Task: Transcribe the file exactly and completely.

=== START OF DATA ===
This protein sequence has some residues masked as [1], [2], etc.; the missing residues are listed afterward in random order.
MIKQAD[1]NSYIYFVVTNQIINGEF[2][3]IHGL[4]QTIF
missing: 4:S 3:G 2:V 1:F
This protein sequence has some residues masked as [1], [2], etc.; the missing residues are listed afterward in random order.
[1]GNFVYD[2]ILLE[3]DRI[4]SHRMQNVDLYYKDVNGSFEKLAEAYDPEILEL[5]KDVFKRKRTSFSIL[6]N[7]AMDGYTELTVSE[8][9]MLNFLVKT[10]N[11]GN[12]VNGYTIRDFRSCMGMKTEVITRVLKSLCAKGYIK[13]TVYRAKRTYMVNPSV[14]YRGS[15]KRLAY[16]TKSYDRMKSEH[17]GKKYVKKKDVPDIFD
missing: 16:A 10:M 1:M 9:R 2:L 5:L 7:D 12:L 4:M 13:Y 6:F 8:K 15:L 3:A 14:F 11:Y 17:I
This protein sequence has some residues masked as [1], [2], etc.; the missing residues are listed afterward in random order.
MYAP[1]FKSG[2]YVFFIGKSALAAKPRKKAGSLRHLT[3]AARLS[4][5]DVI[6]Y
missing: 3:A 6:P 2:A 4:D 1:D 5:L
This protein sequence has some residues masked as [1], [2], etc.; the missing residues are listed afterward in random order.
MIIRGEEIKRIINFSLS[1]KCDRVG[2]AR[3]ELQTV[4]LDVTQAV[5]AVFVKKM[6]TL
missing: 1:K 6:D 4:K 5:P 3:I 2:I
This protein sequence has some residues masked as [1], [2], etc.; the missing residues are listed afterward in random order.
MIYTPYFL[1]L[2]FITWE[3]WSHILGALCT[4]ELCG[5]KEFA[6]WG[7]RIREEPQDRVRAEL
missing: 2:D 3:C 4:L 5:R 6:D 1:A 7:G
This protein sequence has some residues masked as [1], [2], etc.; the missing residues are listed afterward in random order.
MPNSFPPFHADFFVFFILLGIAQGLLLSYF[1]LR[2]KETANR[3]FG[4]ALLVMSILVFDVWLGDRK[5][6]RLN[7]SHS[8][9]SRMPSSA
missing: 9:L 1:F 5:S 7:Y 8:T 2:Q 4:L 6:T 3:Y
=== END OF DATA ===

This protein sequence has some residues masked as [1], [2], etc.; the missing residues are listed afterward in random order.
MIKQAD[1]NSYIYFVVTNQIINGEF[2][3]IHGL[4]QTIF
missing: 4:S 3:G 2:V 1:F
This protein sequence has some residues masked as [1], [2], etc.; the missing residues are listed afterward in random order.
[1]GNFVYD[2]ILLE[3]DRI[4]SHRMQNVDLYYKDVNGSFEKLAEAYDPEILEL[5]KDVFKRKRTSFSIL[6]N[7]AMDGYTELTVSE[8][9]MLNFLVKT[10]N[11]GN[12]VNGYTIRDFRSCMGMKTEVITRVLKSLCAKGYIK[13]TVYRAKRTYMVNPSV[14]YRGS[15]KRLAY[16]TKSYDRMKSEH[17]GKKYVKKKDVPDIFD
missing: 16:A 10:M 1:M 9:R 2:L 5:L 7:D 12:L 4:M 13:Y 6:F 8:K 15:L 3:A 14:F 11:Y 17:I
This protein sequence has some residues masked as [1], [2], etc.; the missing residues are listed afterward in random order.
MYAP[1]FKSG[2]YVFFIGKSALAAKPRKKAGSLRHLT[3]AARLS[4][5]DVI[6]Y
missing: 3:A 6:P 2:A 4:D 1:D 5:L
This protein sequence has some residues masked as [1], [2], etc.; the missing residues are listed afterward in random order.
MIIRGEEIKRIINFSLS[1]KCDRVG[2]AR[3]ELQTV[4]LDVTQAV[5]AVFVKKM[6]TL
missing: 1:K 6:D 4:K 5:P 3:I 2:I
This protein sequence has some residues masked as [1], [2], etc.; the missing residues are listed afterward in random order.
MIYTPYFL[1]L[2]FITWE[3]WSHILGALCT[4]ELCG[5]KEFA[6]WG[7]RIREEPQDRVRAEL
missing: 2:D 3:C 4:L 5:R 6:D 1:A 7:G
This protein sequence has some residues masked as [1], [2], etc.; the missing residues are listed afterward in random order.
MPNSFPPFHADFFVFFILLGIAQGLLLSYF[1]LR[2]KETANR[3]FG[4]ALLVMSILVFDVWLGDRK[5][6]RLN[7]SHS[8][9]SRMPSSA
missing: 9:L 1:F 5:S 7:Y 8:T 2:Q 4:L 6:T 3:Y